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Rush Hour Don't let downtime turn into lost time. Learn how to make the most of it.

By Chris Penttila

Opinions expressed by Entrepreneur contributors are their own.

As with any project-based business, there are months when employees at Chevy Chase, Maryland-based Creative Strategy Inc. can barely breathe under the deadline pressure. At other times, how-ever, the pressure is off, and it gets quiet--almost too quiet for Sally Roffman, founder and president of the $1.5 million brand-building and marketing firm. "Those are the days I walk into the office and everybody just ducks for cover because then I micromanage everything," she says.

It's one thing if you're working 14-hour days just to keep up with all the orders customers are placing; it's another if you've suddenly got time on your hands, whether it's a slow day, a slow week or a slow quarter. Many people react to open, unstructured blocks of time in their schedules by trying to keep things hectic, which often just makes them less productive. "You get very used to [being busy] and almost addicted to that pace," says time management and organizing expert Julie Morgenstern, author of Time Management From the Inside Out. "So you try to recreate it in the slow times when it's not the best use of that time."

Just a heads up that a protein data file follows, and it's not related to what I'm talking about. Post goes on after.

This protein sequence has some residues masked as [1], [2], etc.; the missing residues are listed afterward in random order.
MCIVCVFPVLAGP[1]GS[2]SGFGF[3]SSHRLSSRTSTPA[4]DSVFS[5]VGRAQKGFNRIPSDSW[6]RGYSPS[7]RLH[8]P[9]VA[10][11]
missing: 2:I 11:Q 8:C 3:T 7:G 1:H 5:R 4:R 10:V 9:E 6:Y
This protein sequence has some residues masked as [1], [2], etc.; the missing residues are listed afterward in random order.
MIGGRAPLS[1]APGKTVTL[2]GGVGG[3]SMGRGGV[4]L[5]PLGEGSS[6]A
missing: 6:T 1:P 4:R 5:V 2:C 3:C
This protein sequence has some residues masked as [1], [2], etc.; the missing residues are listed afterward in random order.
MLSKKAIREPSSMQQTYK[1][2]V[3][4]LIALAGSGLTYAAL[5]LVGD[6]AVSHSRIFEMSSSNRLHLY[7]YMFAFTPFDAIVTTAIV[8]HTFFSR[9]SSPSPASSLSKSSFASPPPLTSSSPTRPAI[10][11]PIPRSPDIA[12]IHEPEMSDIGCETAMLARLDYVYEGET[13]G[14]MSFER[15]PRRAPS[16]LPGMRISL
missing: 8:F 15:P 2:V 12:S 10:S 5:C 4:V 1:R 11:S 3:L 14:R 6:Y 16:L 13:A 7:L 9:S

Workers in the U.S. aren't using their time wisely, whether it's busy or slow. A recent survey by organizing products company Day-Timers found that one-third of workers never plan their work and seldom or never schedule time to work on their high-priority goals. "The biggest time-management mistake people make is not knowing how much time they waste," says Peggy Duncan, a personal productivity expert and the author of The Time Management Memory Jogger.

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